You are Worth my Time

Much has been written about disengaged employees. Right now they could even make up the majority of your company’s workforce and they are impacting your productivity and your bottom line.

Some employers simply blame the employee.  They approach this problem by hiring slowly and firing fast. All well and good, and I support it.  But this seems to place all the responsibility for subsequent work behavior on the employee.  It is as though the work environment is seen as a non-reactive base into which the active ingredients are placed.

The fact of the matter is that most people start a job with good intentions and only sink into complacency when a few fundamental things are missing.  They interact with and are changed by the work environment.  They are not to blame for the preexisting culture, and that culture is not neutral.

In a recent short term assignment it was my job to check all Accounts Payable and Accounts Receivable batches.  Being new to the district and being unfamiliar with their account codes, I checked those batches with unusually acute attention to detail.  When I found errors (which believe me are nearly always there), I sat with these employees and went over my concerns and listened to their input and their frustrations.  Together we found ways to streamline work and to prevent future errors.

When subsequent batches arrived on my desk more timely with fewer errors, I was quick with praise.

It is so simple. People are very grateful when someone values their work enough to pay close attention to it and when improvements are discussed in a no-blame way.  Employees brighten noticeably when their work is validated by our attention and we are grateful for their efforts.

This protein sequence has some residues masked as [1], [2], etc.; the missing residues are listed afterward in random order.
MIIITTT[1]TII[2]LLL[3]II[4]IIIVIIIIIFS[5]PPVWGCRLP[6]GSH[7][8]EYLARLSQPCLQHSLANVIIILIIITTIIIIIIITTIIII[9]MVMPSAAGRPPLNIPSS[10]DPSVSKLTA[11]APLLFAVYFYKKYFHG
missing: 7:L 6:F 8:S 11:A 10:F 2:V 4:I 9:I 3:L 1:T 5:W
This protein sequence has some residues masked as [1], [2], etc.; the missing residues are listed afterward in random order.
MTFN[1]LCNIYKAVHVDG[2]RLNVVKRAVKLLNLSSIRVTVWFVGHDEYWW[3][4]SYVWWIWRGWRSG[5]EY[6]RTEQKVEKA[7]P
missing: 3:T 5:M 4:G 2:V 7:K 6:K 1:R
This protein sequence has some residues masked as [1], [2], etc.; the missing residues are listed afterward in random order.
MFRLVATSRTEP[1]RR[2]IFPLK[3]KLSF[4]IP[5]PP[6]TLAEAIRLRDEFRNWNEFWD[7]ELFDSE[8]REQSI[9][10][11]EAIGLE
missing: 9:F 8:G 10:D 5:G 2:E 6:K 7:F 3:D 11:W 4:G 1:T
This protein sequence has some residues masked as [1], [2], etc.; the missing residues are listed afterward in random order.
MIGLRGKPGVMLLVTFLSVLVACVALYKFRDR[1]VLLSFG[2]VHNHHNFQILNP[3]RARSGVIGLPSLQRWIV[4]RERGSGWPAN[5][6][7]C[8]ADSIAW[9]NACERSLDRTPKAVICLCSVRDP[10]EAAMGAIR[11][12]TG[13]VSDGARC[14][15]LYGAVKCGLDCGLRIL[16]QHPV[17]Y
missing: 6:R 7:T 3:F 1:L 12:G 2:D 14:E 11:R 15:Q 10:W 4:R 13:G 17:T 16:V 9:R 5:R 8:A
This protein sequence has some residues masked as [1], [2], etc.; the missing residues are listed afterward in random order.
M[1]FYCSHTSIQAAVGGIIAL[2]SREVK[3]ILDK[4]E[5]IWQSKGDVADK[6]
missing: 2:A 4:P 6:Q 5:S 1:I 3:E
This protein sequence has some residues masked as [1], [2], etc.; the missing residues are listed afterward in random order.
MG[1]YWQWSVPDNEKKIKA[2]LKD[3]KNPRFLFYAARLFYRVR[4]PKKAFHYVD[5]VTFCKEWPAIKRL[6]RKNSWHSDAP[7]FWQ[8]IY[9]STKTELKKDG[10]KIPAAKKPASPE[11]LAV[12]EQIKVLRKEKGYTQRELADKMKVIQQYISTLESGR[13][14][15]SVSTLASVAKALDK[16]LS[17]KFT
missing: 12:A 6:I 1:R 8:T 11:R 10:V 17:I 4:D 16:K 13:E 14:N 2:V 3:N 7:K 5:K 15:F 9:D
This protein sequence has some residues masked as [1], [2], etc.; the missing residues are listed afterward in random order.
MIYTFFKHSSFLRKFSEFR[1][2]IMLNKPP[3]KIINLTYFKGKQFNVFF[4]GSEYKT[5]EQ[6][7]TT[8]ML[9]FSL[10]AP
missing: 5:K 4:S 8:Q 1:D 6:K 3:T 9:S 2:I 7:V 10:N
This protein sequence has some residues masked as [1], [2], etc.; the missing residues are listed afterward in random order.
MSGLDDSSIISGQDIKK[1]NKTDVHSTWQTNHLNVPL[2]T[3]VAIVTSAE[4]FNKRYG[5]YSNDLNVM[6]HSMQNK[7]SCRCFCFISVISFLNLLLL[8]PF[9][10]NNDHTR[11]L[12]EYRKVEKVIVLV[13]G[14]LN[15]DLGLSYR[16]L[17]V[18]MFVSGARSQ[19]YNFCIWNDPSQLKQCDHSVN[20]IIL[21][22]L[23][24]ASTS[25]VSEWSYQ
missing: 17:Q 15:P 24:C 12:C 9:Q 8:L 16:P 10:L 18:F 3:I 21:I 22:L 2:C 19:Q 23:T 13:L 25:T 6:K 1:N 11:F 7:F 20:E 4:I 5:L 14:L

Funny, we know this about children.  Why don’t we seem know this about our employees?  The desire to know they are worth your time does not change with age.


One comment on “You are Worth my Time

  1. olivierlehe
    June 17, 2014 at 1:35 pm #

    Interoperability is increasingly seen as critical for business success, but what is it? Simply put, it is the ability to work together.
    Interoperable organizations are those that can easily exchange information and subsequently make use of that information.
    Interoperability allows organizations to work without barriers and without extra effort with other systems or organizations.
    Individuals have already become highly interoperable, thanks to tools such as the social networks Facebook and Instagram, which both have hundreds of millions of users. These networks add value insofar as they promote communication and the exchange of information, making our lives feel more fulfilled. Without such tools, how would we keep in touch in a world where less time exists to socialize? Of course, connecting online shouldn’t be a substitute for face-to-face, but it does help us feel connected to something bigger than ourselves and to see other things happening around us more clearly.
    If you are interested, I have posted an article about Learning Innovation that you can read here:

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